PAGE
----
Tyres, Hockenheimring, 2018

Teams could pick any tyres if Q3 rule was scrapped – Pirelli

2018 F1 season

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Formula 1 could give teams total freedom in their tyre selections if the Q3 tyre rule was scrapped, according to Pirelli.

Currently teams have to make their selections from three compounds nominated by the sport’s official tyre supplier. Force India team principal Otmar Szafnauer is among those who has argued in favour of opening up the nominations to create greater diversity between strategies.

“We should have free tyre choice from any [compound],” said Szafnauer at Suzuka. “I still think that’s a good idea, not this limited thing that we have now.

“If you want a variety of strategies, make a free tyre choice. Any two compounds you want as opposed to they give you a range of compounds you can pick from.

“Why not leave it up to you? Then for sure you’ll get different [strategies]. Some people will say ‘I really want to qualify high here I don’t care what happens in the race at least I have my Saturday night’. Especially if there’s a race where overtaking’s difficult.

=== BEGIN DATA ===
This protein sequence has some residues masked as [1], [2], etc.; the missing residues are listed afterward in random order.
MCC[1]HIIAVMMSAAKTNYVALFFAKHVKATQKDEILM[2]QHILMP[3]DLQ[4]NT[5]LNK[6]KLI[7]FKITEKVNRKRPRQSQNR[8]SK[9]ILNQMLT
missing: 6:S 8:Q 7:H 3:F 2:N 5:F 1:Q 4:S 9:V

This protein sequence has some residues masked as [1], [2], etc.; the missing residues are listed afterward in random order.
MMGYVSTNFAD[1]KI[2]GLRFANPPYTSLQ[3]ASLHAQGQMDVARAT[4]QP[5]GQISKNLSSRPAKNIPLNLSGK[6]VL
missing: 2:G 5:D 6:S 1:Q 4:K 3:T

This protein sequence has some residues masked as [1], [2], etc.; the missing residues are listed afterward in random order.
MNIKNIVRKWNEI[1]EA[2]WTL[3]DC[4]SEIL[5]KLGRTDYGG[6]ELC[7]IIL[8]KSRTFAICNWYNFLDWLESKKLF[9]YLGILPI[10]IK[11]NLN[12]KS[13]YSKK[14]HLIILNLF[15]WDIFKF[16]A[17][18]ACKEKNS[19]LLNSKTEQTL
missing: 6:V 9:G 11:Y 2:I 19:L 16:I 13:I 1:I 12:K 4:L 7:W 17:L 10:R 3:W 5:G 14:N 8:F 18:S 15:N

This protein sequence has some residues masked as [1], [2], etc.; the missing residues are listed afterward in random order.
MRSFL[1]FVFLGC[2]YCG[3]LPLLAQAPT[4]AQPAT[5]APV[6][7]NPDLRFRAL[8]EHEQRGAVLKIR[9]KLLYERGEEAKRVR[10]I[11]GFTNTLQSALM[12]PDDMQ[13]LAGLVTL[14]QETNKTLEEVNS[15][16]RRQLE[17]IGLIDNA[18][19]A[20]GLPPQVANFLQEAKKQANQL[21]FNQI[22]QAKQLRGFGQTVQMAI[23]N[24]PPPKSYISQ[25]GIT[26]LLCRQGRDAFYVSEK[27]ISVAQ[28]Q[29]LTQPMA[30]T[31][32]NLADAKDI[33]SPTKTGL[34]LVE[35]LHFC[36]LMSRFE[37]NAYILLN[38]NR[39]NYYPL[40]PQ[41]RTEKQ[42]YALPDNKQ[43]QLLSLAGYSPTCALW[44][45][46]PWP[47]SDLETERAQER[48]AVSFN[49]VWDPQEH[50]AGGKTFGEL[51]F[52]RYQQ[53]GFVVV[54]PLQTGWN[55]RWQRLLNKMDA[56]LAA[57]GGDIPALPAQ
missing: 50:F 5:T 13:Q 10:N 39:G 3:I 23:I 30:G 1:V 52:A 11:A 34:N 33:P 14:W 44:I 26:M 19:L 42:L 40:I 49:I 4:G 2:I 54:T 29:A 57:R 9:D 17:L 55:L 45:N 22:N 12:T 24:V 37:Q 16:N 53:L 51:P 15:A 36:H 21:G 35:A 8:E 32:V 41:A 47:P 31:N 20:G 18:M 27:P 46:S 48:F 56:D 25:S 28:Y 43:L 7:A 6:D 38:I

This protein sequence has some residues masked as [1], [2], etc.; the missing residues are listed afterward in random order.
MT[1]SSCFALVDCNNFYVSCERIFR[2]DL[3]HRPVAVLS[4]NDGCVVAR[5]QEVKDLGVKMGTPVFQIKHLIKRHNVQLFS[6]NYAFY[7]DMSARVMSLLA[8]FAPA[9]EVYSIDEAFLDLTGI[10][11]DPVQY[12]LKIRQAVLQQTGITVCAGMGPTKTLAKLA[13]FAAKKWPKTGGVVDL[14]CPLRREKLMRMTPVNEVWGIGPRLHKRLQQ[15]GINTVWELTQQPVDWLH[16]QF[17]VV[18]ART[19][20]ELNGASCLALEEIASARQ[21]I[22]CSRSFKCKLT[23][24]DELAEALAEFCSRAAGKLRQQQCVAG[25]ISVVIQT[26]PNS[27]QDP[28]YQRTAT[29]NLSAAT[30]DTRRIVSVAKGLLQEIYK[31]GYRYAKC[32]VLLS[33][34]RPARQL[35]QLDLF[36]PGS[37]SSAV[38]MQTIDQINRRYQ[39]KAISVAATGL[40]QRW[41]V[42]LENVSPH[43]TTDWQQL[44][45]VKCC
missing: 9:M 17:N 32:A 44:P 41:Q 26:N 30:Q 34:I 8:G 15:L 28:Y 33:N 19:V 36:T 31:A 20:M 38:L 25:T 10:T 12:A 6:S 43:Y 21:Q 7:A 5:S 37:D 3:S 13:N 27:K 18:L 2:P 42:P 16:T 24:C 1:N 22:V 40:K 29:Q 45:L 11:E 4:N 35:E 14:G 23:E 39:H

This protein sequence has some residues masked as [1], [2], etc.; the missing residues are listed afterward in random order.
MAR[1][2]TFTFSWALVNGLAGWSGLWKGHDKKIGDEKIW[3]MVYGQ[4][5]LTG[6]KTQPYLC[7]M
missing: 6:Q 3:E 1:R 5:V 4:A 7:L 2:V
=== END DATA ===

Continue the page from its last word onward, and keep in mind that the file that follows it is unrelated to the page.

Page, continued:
“I doubt we will all come to the same conclusion because if you have disparity in performance and you have disparity in tyres other people might gamble in a different way.”

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Pirelli motorsport director Mario Isola said the idea is feasible with one caveat: The requirement that drivers who reach Q3 must start the race on the tyres they used in Q2 would also have to be lifted.

Daniel Ricciardo, Red Bull, Sochi Autodrom, 2018
F1 wants more variety between teams’ strategies
Giving teams freedom in their tyre choices was “discussed in the past” said Isola. “It’s not a new idea.”

“Some teams came up with some simulation showing that if we give the freedom to the teams to choose any of the compounds it’s an additional advantage to the top teams because the midfield has to push more for qualifying with a more aggressive selection and then they have to start the race with those tyres selected for quali.

“So I believe it is feasible, provided we also change some of the sporting regulations like not obliging to start on the tyres they qualified on in Q2 or something like that to make something that makes sense.”

Next year Pirelli’s three nominated compounds will be referred to using the same name at each race. The final details of the arrangement are yet to be confirmed.

“Hard, medium and soft is the terminology for next year” said Isola. “We will make an official release, announcement with also the colours because we are still defining the colours. So when the colours are defined, we will release colours and name together.”